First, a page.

From Bag End at the top of the hill,

the Green Dragon Inn shone invitingly across the water.

Working up an appetite and thirst, we meandered our way to lower ground.

The Green Dragon was one of many inns in the Shire and was actually situated in the neighbouring settlement of Bywater, though it was frequented by Hobbits from both villages. Arriving at our destination, we explored the inn with a complimentary Southfarthing beverage in hand.

We had been here on the morning tour but this time, there was only our group in the whole place. Apologies for the quality of this photo, I could possibly blame the ale?

As the light faded outside

we moved through to the dining room, greeted by tables laden with traditional Hobbit fare.

Is it my imagination or does that lady sitting across the table look like Pippin?

Having indulged in second and third helpings in true Hobbit style, we wandered around the garden while tables were magically transformed for dessert.

Once feasting concluded, lanterns were randomly dispersed among the guests and we ventured into the night to make our way back through the village, past smoking chimneys and hobbit holes glowing warmly, another adventure concluded.

Cradle comforts

Last time we spent the weekend at Cradle Mountain Lodge we promised ourselves we would make it a regular treat, perhaps once a year. Nine years on, we returned last month for a mid-week stay, the impetus being Michael’s birthday. After a leisurely scenic drive of just over an hour, we felt compelled to inspect the new, controversial, Visitor Centre. With all the negative publicity, I wasn’t expecting to find, in my opinion, a rather impressive construction.

Once the hundreds of plantings have grown, I think it will blend well with the environment.

The lodge looks stunning with a new face lift

and the reconfigured reception area has lost none of its welcoming charm.

We checked in to our Pencil Pine cabin, surrounded by wildlife

with a distant view of Cradle Mountain,

and returned to the tavern for lunch.

The guest lounge is cosy and comfortable

and there were two chairs by the fire that definitely had our names on them.

Our cabin was an easy stroll from the lodge, passing many contented furry residents along the way, obviously used to the comings and goings of the human variety.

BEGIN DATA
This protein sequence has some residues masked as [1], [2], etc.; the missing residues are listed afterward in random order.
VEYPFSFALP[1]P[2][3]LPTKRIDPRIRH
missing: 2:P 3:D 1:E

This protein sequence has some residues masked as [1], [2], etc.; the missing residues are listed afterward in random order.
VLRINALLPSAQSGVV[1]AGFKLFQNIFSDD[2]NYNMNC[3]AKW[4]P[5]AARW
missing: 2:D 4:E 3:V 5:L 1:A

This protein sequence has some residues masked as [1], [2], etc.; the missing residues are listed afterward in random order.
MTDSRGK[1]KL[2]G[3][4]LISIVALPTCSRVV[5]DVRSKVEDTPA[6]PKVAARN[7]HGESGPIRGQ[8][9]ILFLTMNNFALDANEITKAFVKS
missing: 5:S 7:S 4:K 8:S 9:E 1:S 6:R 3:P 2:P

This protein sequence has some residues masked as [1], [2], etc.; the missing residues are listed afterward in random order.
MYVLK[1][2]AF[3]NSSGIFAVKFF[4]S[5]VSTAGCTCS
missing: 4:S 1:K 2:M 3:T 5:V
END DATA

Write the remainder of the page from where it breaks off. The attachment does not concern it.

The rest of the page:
The next day brought rain, a soothing constant downpour with not a breath of wind.

After a hearty breakfast, we retired to the guest lounge for a couple of hours of enforced relaxation before making our way to Waldheim Spa for a spot of pampering. Michael savoured a sixty minute Aromasoul massage by the lovely Eka, while Kayoko treated me to a Tension Tonic Ritual – a delicious hour of body massage, foot treatment and scalp therapy.

Anticipating a sumptuous dinner at the Highland Restaurant, we returned to the cabin for a cheese platter and quiet afternoon, hoping the forecast snow would materialise. Despite -4°C overnight, snow didn’t eventuate but a heavy frost and ice greeted us the next morning.

We couldn’t resist a final indulgence with a cooked breakfast followed by an easy walk in the crisp, clear air before departing for home, vowing to do this more often.

Casita Miro

Set on a hill with spectacular views overlooking Onetangi Beach, Spanish influenced Casita Miro was the second winery of our Waiheke Island tour.

A magnificent mosaic wall follows the entrance driveway, an intricate work of art created by the Bond family who have been growing grapes and making wine here for twenty years.

We were greeted by a lovely lady with the unusual name Meander, a legacy of Dutch hippy parents apparently, who led us through the award winning tapas restaurant.

The steps to the Bond Bar,

our venue to indulge in tastings of the Miro Vineyard wines, were edged with more astounding mosaics.

The view from the top, across vineyards to the ocean, was breathtaking.

In a sublime atmosphere, Meander navigated us through four wines, each one matched with a tasty morsel.

The Madame Rouge Walnuts were delicious. Roasted in Madame Rouge aperitif, a fortified blend of Merlot and Cabernet Sauvignon grape juice, along with butter, cayenne, salt and brown sugar. With a glass of wine in hand we farewelled the Bond Bar and retreated to the restaurant to purchase a bucketful for future consumption.